In a sense, anyone could be Kosinski, for no one—I expect not even he—knew who he really was. Tall, lean, and elegantly dressed, he always reminded me of Thomas Mann’s confidence man Felix Krull, even before I realized the extent to which his writing was the product of other people’s efforts. Davey Holmes’s More Lies About Jerzy tells a story not unlike Kosinski’s, centered on one of his more outrageous plagiarisms—he transcribed into a novel the diary of a woman with whom he was having an affair, later returning to her not the diary itself, but a Xerox with key passages blacked out. In these scenes, Holmes, who has promise and imagination, catches something of Kosinski’s quietly manipulative tactics. Unhappily, the play he builds on this incident tends to replace the fascinating reality with all too familiar movieland tropes. The writer who exposes this fictive Jerzy isn’t a smart, objective old hand (like the actual exposer, this paper’s Geoff Stokes), but a novice Times staffer with a secret crush on the girl whose diary “Jerzy Lesnewski” has annexed; the cool, impassive Kosinski—perhaps merged with the more recently challenged Holocaust memoirist Benjamin Wilkomirski—becomes a nerve-racked creature, haunted by ghosts from the childhood he’s rewritten.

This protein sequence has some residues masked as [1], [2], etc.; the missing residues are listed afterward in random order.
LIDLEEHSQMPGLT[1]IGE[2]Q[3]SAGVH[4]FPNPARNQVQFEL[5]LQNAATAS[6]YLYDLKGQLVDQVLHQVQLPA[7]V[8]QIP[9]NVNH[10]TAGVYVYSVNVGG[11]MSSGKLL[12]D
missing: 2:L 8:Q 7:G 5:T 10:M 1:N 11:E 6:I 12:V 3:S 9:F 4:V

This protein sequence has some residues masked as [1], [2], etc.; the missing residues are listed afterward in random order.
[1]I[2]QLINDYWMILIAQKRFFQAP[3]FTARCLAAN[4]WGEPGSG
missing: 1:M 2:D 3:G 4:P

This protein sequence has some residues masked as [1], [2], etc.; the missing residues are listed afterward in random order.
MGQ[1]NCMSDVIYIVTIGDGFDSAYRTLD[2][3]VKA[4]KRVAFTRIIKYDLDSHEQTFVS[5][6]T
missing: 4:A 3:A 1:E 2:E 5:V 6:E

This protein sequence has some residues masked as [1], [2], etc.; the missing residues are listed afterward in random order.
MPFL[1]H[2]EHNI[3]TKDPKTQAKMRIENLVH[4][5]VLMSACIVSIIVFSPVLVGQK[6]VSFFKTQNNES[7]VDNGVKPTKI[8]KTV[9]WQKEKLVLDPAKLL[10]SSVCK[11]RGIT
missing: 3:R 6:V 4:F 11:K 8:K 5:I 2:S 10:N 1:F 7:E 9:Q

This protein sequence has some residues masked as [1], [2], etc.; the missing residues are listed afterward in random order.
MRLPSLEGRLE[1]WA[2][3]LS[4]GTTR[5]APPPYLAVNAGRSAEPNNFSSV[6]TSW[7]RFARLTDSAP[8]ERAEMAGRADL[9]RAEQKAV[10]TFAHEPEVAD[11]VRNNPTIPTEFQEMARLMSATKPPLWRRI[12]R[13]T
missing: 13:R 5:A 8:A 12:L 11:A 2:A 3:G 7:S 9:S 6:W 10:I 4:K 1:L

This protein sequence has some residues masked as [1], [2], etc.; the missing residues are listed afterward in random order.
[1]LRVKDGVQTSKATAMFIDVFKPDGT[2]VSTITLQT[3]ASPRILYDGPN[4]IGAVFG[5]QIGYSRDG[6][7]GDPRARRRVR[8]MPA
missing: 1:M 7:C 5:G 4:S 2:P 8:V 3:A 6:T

Much of this is frankly hokey stuff, abetted by the heavy hand of Darko Tresnjak’s production, which leans to plodding blackouts at scene endings, unwisely casts weak actors in the weakly written roles of Jerzy’s opponents, and encourages Jared Harris, in the title role, to overplay a thickly neurotic defensiveness that would make anybody peg him as a phony; the real Jerzy was a considerably slicker act. Tresnjak’s virtues, though, are real, like Holmes’s potential. He gets a first-class performance from Boris McGiver as the Polish homeboy with the goods on Jerzy, and two really superb creations from Lizbeth Mackay, as Jerzy’s ongoing lover, and Gretchen Egolf as the diary-keeper. Clearly, both Holmes and Tresnjak are too interested in emotional truth to fathom the psyche of a con artist like Kosinski. His facts will have to wait for another telling.